The Truth About Hugh O'Flaherty: The Irish Schindler

Hugh O'Flaherty was an Irish priest who, just like Oskar Schindler, saved Jewish lives during World War II. O'Flaherty was born in Ireland in 1898 and grew up on a golf course where his father worked. He spent his childhood years learning and playing the sport as well as studying hard in school. At 20 years old, Hugh decided to pursue priesthood and studied at Mungret College. He sought further studies in Rome and by the late 1920s, he had earned his doctorate in divinity, philosophy, and canon law from the Vatican, per Jewish Virtual Library. Soon after, Monsignor O'Flaherty traveled to various locations as a Vatican diplomat.

During World War II, O'Flaherty was in Italy and the Germans were cracking down on Italian Jews. He knew many of the people who were in danger of being captured by the Nazis, so he did what he could to keep them safe. Using his network of priests, he organized shelters and homes where Jews could stay in hiding, as reported by Ireland Calling. Private homes, churches, farms, and convents were all used to safely house Jewish people. It didn't stop there, however, as Monsignor O'Flaherty also helped American and British prisoners of war and Allied pilots who were shot down by Germans.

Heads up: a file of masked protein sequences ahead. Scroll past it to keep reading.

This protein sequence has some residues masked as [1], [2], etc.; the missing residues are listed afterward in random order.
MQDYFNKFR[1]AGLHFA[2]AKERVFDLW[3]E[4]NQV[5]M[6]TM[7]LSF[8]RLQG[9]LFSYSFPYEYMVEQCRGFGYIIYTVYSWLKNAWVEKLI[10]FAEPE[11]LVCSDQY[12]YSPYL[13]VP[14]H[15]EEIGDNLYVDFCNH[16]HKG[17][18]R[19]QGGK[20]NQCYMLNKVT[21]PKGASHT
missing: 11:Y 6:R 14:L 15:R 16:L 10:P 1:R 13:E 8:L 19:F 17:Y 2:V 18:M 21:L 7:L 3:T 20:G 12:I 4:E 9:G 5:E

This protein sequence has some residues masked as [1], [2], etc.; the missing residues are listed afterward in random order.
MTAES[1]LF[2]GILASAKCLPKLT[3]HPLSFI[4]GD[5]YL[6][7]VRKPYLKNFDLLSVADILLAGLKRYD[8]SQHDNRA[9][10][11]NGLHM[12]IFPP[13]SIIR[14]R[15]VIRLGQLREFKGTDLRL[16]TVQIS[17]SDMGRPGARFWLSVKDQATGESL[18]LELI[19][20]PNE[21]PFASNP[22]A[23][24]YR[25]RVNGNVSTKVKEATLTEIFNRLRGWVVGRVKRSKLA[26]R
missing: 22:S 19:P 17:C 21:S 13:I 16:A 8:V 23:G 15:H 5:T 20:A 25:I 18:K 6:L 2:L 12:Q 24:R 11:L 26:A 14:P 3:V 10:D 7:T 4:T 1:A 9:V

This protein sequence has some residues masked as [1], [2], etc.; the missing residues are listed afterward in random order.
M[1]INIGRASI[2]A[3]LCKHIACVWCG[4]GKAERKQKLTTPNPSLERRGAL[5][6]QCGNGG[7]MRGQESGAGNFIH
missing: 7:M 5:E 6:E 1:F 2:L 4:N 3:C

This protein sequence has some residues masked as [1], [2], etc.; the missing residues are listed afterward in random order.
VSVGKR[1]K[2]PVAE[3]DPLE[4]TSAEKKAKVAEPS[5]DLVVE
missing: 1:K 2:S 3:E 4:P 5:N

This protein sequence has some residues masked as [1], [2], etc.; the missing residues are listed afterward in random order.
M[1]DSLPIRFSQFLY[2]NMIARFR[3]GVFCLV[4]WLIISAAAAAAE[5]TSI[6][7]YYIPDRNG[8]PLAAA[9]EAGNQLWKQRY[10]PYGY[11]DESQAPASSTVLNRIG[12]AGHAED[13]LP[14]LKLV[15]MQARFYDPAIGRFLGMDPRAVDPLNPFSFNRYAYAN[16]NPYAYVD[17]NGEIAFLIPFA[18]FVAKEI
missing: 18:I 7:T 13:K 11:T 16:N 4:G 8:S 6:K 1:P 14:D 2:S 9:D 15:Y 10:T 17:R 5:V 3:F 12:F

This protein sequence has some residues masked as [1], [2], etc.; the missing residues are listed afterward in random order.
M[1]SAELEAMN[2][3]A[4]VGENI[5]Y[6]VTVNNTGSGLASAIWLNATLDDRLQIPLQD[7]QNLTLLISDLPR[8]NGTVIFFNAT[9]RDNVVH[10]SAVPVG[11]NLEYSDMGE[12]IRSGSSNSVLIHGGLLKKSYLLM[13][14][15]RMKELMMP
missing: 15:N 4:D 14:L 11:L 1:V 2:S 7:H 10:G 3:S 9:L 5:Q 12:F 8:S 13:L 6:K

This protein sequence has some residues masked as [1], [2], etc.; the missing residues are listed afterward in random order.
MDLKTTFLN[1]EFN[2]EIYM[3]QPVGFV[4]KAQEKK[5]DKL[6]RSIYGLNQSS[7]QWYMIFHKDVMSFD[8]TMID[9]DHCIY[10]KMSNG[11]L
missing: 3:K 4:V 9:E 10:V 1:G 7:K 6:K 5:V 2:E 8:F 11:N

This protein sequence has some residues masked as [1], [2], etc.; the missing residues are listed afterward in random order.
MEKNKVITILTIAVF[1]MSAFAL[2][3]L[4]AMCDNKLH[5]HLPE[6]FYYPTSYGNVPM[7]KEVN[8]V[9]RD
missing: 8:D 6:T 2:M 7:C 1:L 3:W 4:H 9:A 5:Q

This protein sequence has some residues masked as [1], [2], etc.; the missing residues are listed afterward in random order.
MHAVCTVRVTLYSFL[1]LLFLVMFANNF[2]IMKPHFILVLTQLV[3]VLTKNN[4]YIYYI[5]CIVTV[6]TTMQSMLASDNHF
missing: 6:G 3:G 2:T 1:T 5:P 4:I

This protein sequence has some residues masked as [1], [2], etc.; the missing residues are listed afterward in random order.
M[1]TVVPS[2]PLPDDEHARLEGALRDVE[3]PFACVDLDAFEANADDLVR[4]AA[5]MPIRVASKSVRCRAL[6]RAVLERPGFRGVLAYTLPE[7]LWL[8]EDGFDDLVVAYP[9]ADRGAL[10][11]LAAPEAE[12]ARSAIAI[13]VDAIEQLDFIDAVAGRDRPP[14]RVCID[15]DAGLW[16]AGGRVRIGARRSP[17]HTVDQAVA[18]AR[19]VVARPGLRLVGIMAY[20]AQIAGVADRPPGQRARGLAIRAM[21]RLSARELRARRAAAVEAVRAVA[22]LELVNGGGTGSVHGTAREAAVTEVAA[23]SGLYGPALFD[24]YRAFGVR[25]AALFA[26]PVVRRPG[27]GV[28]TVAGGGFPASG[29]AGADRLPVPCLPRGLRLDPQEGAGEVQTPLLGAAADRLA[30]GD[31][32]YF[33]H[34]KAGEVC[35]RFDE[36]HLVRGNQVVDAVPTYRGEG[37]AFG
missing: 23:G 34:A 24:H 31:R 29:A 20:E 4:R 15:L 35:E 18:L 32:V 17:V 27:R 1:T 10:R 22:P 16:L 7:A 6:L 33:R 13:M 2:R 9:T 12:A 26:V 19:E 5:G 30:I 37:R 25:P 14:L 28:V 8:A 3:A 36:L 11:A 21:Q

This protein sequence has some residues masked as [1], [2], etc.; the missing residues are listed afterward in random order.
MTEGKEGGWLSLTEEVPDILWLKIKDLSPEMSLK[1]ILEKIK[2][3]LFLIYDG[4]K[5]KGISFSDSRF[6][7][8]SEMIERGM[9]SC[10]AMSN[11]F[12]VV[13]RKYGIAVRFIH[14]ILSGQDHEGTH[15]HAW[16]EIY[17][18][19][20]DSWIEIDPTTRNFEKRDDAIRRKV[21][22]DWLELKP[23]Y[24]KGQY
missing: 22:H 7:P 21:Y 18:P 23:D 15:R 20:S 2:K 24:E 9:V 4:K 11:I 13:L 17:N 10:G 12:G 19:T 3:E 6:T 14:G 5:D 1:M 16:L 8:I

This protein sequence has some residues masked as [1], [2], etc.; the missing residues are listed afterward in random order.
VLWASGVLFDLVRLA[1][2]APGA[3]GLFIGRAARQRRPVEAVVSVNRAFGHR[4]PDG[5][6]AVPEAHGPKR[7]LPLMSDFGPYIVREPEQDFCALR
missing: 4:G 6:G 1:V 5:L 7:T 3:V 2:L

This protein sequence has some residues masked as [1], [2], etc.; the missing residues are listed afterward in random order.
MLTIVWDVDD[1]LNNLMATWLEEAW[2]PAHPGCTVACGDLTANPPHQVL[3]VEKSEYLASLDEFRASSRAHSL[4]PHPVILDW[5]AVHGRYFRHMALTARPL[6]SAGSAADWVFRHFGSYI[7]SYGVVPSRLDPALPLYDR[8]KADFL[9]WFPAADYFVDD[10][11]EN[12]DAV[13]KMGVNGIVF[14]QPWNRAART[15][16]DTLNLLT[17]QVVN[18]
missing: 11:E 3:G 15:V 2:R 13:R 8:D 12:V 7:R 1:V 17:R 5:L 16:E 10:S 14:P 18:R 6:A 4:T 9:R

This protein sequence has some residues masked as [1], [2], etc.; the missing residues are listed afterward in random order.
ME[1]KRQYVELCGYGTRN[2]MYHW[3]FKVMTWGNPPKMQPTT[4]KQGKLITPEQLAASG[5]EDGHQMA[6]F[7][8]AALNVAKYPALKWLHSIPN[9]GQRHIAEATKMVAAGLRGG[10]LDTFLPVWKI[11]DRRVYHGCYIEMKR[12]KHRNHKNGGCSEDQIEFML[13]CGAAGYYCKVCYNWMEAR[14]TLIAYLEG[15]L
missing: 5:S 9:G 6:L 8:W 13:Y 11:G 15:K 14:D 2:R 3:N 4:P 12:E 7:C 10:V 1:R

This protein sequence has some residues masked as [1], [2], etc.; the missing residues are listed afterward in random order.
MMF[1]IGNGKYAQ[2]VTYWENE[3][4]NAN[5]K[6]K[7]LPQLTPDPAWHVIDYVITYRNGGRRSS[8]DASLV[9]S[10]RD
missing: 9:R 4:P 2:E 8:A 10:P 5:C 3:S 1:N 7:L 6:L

Hugh O'Flaherty saved thousands of lives

The Nazis were aware of a priest who was helping Jews and the wide network he had. It was later discovered that it was Monsignor Hugh O'Flaherty who was organizing the operations and the Nazis wanted him captured. However, they couldn't cross the border to Vatican City as Pope Pius XII declared a neutral stance in the war and the city remained unoccupied. According to Ireland Calling, Nazi officers were ordered to kill O'Flaherty if they saw him cross outside the Vatican border. The Irish priest was aware of the threat on his life, but he continued his work within the Vatican's walls. There were instances when he needed to go out, and during those times, he wore a disguise to keep himself safe. His ability to evade being captured by the Nazis earned him the nickname "The Scarlet Pimpernel of Vatican."

Monsignor Hugh O'Flaherty continued to help Jews and others who sought his help until the Allied forces finally took over Italy in 1944. In total, he was able to save the lives of more than 6,400 people via his secret operations, as reported by theĀ Jewish Virtual Library. O'Flaherty's heroism was recognized and he was awarded the U.S. Medal of Freedom as well as the Commander of the British Empire award. After suffering a stroke in 1960, he went back to Ireland and lived with his sister. He died in 1963 at 65 years old.